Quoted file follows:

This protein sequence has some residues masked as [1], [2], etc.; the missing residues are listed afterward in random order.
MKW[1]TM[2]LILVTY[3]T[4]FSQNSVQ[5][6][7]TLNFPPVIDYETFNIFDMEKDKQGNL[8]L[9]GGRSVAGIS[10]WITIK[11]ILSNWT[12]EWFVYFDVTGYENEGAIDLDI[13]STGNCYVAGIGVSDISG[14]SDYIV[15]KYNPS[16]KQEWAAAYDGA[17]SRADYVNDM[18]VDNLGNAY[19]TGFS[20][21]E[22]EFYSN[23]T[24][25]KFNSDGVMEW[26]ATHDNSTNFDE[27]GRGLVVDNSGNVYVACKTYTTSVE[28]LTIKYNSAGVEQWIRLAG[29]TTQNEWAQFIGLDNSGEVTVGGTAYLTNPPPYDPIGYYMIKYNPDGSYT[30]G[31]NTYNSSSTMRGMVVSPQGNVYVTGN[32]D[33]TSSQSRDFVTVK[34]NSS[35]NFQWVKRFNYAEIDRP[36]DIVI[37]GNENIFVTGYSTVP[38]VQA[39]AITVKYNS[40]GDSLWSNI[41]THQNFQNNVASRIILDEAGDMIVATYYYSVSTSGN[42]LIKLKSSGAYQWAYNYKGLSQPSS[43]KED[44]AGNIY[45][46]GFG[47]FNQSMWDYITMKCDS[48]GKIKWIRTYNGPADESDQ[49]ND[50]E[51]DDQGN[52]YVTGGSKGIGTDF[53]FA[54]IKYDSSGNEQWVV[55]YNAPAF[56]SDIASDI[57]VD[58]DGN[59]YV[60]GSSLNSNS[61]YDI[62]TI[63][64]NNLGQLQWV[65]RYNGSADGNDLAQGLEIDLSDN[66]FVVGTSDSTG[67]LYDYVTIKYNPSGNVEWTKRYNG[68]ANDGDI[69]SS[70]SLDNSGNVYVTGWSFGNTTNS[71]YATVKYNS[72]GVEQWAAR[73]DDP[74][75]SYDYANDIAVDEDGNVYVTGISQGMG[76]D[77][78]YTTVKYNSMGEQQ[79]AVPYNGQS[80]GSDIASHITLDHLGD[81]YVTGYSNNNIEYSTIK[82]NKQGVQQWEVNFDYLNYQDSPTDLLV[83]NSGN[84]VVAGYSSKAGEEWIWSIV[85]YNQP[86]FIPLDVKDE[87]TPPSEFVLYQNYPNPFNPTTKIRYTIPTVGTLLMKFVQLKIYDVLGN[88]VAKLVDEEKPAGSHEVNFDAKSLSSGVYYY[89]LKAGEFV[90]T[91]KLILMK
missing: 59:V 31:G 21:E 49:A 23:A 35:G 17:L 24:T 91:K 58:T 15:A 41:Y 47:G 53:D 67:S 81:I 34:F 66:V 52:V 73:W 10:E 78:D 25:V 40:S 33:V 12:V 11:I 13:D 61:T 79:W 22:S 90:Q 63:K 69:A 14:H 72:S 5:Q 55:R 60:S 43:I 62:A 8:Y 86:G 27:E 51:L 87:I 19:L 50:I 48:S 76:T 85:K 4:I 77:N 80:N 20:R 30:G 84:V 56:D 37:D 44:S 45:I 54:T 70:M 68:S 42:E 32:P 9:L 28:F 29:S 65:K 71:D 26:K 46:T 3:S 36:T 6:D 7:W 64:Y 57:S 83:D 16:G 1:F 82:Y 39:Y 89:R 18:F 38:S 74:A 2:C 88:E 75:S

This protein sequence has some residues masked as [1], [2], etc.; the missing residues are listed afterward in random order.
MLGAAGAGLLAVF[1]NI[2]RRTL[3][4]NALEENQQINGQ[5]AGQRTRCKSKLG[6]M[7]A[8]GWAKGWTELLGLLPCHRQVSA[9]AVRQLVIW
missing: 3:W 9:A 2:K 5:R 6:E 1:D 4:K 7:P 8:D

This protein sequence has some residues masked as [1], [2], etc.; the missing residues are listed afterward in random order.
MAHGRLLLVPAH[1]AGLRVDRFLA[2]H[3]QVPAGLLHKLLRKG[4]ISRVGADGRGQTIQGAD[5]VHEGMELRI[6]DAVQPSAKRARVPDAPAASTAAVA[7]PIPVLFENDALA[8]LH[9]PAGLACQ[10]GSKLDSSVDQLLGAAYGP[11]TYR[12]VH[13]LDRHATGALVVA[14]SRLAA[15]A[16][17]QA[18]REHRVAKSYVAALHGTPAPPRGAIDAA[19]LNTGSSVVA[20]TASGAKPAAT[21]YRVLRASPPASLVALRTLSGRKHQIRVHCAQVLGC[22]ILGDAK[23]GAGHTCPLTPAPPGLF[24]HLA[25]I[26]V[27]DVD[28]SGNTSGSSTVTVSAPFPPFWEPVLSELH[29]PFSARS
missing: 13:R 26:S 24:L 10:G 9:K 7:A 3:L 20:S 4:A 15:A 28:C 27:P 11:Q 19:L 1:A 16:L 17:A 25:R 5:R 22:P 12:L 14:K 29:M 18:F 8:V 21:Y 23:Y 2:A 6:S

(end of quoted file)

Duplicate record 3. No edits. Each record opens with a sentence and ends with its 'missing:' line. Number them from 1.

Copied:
This protein sequence has some residues masked as [1], [2], etc.; the missing residues are listed afterward in random order.
MAHGRLLLVPAH[1]AGLRVDRFLA[2]H[3]QVPAGLLHKLLRKG[4]ISRVGADGRGQTIQGAD[5]VHEGMELRI[6]DAVQPSAKRARVPDAPAASTAAVA[7]PIPVLFENDALA[8]LH[9]PAGLACQ[10]GSKLDSSVDQLLGAAYGP[11]TYR[12]VH[13]LDRHATGALVVA[14]SRLAA[15]A[16][17]QA[18]REHRVAKSYVAALHGTPAPPRGAIDAA[19]LNTGSSVVA[20]TASGAKPAAT[21]YRVLRASPPASLVALRTLSGRKHQIRVHCAQVLGC[22]ILGDAK[23]GAGHTCPLTPAPPGLF[24]HLA[25]I[26]V[27]DVD[28]SGNTSGSSTVTVSAPFPPFWEPVLSELH[29]PFSARS
missing: 13:R 26:S 24:L 10:G 9:K 7:A 3:L 20:S 4:A 15:A 28:C 27:P 11:Q 19:L 1:A 16:L 17:A 25:R 5:R 22:P 12:L 14:K 29:M 18:F 8:V 21:Y 23:Y 2:A 6:S